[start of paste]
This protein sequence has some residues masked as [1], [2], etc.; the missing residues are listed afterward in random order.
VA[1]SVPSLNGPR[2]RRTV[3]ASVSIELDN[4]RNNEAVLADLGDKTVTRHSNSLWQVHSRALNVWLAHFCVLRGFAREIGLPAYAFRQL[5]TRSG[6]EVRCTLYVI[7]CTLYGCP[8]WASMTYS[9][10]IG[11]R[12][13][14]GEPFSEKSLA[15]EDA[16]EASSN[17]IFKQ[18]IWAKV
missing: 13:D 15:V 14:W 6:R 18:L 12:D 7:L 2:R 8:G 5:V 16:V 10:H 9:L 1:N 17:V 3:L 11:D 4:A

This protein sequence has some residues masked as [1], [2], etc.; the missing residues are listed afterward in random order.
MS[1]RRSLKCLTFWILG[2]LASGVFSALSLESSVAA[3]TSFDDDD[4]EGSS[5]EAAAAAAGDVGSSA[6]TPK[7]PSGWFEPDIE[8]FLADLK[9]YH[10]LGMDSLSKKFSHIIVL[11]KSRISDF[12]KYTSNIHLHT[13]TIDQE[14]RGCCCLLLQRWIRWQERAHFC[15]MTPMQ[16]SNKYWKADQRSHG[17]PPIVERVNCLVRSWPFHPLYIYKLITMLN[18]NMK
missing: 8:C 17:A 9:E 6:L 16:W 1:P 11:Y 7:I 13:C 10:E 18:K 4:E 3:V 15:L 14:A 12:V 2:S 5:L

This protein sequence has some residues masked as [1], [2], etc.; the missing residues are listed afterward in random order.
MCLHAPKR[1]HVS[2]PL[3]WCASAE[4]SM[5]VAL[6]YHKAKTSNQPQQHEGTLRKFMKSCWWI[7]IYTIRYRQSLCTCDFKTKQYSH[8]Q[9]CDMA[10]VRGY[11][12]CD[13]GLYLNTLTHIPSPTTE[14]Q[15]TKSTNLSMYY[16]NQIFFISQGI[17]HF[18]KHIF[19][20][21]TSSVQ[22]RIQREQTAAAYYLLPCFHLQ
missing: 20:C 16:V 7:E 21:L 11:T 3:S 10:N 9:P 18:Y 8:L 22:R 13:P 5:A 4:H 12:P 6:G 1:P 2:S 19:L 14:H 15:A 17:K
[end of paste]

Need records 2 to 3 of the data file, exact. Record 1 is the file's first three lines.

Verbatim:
This protein sequence has some residues masked as [1], [2], etc.; the missing residues are listed afterward in random order.
MS[1]RRSLKCLTFWILG[2]LASGVFSALSLESSVAA[3]TSFDDDD[4]EGSS[5]EAAAAAAGDVGSSA[6]TPK[7]PSGWFEPDIE[8]FLADLK[9]YH[10]LGMDSLSKKFSHIIVL[11]KSRISDF[12]KYTSNIHLHT[13]TIDQE[14]RGCCCLLLQRWIRWQERAHFC[15]MTPMQ[16]SNKYWKADQRSHG[17]PPIVERVNCLVRSWPFHPLYIYKLITMLN[18]NMK
missing: 8:C 17:A 9:E 6:L 16:W 1:P 11:Y 7:I 13:C 10:E 18:K 4:E 3:V 15:L 14:A 12:V 2:S 5:L

This protein sequence has some residues masked as [1], [2], etc.; the missing residues are listed afterward in random order.
MCLHAPKR[1]HVS[2]PL[3]WCASAE[4]SM[5]VAL[6]YHKAKTSNQPQQHEGTLRKFMKSCWWI[7]IYTIRYRQSLCTCDFKTKQYSH[8]Q[9]CDMA[10]VRGY[11][12]CD[13]GLYLNTLTHIPSPTTE[14]Q[15]TKSTNLSMYY[16]NQIFFISQGI[17]HF[18]KHIF[19][20][21]TSSVQ[22]RIQREQTAAAYYLLPCFHLQ
missing: 20:C 16:V 7:E 21:L 11:T 3:S 10:N 9:P 18:Y 8:L 22:R 13:P 5:A 4:H 12:P 6:G 1:P 2:S 19:L 14:H 15:A 17:K